Just to give an example. With the proliferation of wireless networks and mobile devices, we were facing the integration of non-homogeneous networks, such as wireless wide area networks (e.g. 3G networks) and wireless local area networks (WLAN). It was natural to expect a mobile host to maintain continuity of connection while satisfying the quality of service requirements for a variety of applications when the end-user roamed across heterogeneous wireless networks. Back in year 2002 when we tried to tackle such a problem, the existing work only dealt with the switch between the base stations or access points in the homogeneous wireless system. When users moved across different networks, the handoff could not be triggered by the signal decay of current system, and there was no comparable signal strength available to aid the decision. Understood the unique challenges raised, I led a team to develop a novel end-to-end mobility management system, which through practical engineering, demonstrated that seamless roaming between 3G and WLAN could be achieved and meanwhile much better performance could be obtained comparing with the existing solution. This piece of work was considered in the community as one of the most original and fundamental contributions that eliminated the fundamental problem in the existing mobile-IP approach. This work led to 6 US patents and was also incorporated in Microsoft Windows-CE product.
This project actually was quite challenging in terms of both scheme design and system evaluation. I won TR-100 World’s Top Young Innovator Award (2004) mainly because of my contribution in developing such a solution. I should say I cannot make it without being encouraged by striving for excellence.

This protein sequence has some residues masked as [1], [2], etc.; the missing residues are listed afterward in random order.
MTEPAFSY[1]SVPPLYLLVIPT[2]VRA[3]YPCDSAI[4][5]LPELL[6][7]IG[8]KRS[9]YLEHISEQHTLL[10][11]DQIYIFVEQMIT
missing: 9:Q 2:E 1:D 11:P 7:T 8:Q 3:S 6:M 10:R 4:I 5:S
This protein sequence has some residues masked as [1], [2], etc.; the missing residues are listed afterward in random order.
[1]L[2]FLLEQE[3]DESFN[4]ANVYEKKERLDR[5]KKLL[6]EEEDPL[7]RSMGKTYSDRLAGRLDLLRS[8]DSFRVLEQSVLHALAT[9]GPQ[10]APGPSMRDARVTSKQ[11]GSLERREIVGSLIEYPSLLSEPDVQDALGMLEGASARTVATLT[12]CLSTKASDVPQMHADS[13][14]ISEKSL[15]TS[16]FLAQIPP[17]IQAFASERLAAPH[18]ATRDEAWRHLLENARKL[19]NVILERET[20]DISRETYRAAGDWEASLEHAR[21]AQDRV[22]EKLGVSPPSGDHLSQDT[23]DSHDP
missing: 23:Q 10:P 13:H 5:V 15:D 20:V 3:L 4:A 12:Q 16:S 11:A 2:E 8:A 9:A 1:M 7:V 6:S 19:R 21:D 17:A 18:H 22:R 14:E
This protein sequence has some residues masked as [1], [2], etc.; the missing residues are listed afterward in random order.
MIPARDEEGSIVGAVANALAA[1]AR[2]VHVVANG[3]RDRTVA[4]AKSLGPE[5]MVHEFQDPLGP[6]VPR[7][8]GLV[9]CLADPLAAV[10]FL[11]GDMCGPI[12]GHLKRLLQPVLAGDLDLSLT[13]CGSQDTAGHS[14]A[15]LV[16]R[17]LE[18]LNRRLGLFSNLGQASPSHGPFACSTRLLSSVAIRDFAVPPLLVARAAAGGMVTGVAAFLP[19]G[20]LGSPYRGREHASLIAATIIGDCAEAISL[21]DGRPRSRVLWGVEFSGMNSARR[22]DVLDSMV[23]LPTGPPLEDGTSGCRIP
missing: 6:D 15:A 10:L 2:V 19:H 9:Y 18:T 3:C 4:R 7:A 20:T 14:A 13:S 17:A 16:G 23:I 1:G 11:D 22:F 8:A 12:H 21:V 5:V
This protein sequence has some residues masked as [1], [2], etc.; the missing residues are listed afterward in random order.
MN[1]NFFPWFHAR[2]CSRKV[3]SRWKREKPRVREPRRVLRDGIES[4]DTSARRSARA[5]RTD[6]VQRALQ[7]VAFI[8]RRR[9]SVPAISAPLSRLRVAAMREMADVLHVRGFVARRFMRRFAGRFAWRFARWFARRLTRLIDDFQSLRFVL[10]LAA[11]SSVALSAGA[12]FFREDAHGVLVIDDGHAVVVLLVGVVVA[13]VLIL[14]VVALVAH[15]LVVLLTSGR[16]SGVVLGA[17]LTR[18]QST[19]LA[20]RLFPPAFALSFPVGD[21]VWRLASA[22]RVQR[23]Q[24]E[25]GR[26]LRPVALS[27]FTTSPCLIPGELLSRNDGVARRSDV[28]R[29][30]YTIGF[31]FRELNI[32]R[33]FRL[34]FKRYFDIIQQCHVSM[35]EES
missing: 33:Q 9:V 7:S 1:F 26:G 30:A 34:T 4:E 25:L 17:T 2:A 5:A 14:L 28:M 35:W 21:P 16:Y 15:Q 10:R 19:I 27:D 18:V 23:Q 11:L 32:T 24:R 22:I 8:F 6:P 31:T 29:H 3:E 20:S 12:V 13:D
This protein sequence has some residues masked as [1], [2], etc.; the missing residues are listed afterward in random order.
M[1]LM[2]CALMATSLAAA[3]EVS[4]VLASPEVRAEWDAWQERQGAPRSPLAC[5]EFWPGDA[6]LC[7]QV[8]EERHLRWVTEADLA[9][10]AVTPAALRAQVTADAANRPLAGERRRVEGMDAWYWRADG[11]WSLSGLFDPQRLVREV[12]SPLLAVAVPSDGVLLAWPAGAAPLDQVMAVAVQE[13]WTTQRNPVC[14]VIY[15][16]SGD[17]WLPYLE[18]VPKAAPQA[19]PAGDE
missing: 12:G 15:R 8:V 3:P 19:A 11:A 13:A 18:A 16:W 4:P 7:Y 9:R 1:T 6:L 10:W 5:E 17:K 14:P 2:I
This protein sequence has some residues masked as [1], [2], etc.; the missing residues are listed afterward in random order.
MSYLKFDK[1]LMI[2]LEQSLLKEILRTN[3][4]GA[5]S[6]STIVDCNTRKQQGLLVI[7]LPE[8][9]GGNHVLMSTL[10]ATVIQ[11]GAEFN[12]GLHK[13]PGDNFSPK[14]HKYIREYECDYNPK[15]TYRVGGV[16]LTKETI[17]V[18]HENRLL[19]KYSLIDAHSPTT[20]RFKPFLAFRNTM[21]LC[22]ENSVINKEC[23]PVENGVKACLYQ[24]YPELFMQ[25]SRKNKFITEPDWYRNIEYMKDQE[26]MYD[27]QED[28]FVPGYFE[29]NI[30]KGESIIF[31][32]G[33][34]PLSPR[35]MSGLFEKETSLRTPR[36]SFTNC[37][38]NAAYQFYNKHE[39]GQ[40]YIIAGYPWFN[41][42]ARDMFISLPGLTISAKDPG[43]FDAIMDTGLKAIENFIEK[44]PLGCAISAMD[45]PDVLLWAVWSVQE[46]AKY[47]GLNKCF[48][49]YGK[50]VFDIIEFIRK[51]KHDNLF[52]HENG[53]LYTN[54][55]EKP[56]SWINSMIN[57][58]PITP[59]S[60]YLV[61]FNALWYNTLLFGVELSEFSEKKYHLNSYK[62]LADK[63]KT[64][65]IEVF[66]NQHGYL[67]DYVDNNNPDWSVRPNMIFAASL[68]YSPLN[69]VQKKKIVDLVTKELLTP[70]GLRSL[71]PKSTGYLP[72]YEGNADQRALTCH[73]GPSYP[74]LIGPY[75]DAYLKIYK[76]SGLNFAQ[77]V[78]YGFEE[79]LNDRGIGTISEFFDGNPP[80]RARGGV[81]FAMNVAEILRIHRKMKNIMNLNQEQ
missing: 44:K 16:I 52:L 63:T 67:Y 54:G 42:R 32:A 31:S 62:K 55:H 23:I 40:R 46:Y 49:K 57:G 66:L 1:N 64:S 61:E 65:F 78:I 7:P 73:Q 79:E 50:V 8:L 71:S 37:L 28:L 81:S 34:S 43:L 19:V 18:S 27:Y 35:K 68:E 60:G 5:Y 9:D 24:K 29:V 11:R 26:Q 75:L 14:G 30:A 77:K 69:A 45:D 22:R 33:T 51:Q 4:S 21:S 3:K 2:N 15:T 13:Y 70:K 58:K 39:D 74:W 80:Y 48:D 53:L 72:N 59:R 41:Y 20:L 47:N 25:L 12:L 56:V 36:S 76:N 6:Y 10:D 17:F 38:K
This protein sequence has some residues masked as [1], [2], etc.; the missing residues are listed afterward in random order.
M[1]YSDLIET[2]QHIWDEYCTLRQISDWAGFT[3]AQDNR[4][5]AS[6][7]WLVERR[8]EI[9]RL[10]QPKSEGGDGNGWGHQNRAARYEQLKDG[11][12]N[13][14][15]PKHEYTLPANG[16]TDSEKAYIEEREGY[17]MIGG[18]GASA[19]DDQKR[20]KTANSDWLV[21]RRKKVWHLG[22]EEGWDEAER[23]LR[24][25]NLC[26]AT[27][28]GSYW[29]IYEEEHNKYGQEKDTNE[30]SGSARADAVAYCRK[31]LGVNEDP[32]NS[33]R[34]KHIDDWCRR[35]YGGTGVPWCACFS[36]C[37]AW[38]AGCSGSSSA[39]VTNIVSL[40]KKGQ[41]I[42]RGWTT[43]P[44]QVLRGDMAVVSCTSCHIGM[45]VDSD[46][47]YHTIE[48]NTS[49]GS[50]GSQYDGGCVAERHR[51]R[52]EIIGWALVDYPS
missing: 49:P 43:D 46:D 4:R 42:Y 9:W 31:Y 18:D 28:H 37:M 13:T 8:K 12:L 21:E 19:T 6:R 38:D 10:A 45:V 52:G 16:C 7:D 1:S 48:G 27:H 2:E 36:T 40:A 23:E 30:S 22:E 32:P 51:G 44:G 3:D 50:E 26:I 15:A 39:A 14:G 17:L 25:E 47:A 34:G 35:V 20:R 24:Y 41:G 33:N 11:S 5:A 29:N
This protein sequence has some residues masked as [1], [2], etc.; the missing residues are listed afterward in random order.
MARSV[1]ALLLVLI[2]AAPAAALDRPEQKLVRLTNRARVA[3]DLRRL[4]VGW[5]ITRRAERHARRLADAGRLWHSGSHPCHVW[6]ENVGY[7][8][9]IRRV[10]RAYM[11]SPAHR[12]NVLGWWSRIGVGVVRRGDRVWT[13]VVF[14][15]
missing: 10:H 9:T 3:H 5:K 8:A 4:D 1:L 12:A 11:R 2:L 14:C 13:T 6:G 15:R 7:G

3. Why do you enjoy working in SENG? What brought you to HKUST?
When I worked at Microsoft Research Asia, I got a chance to host several professors from HKUST and their postgraduate students. I was impressed by the high quality research work they conducted when I collaborated with them. From them I could clearly see a young, energetic, yet world-class university. 
As I mentioned above, MSRA is a wonderful research lab. However, as an industry lab, it naturally has its limitation in terms of research flexibility. Business justification is needed and not easy for some research directions, especially for the wireless networking related area that I was working on. That is why when I was asked to explore academic life at HKUST, my immediate reaction was why not.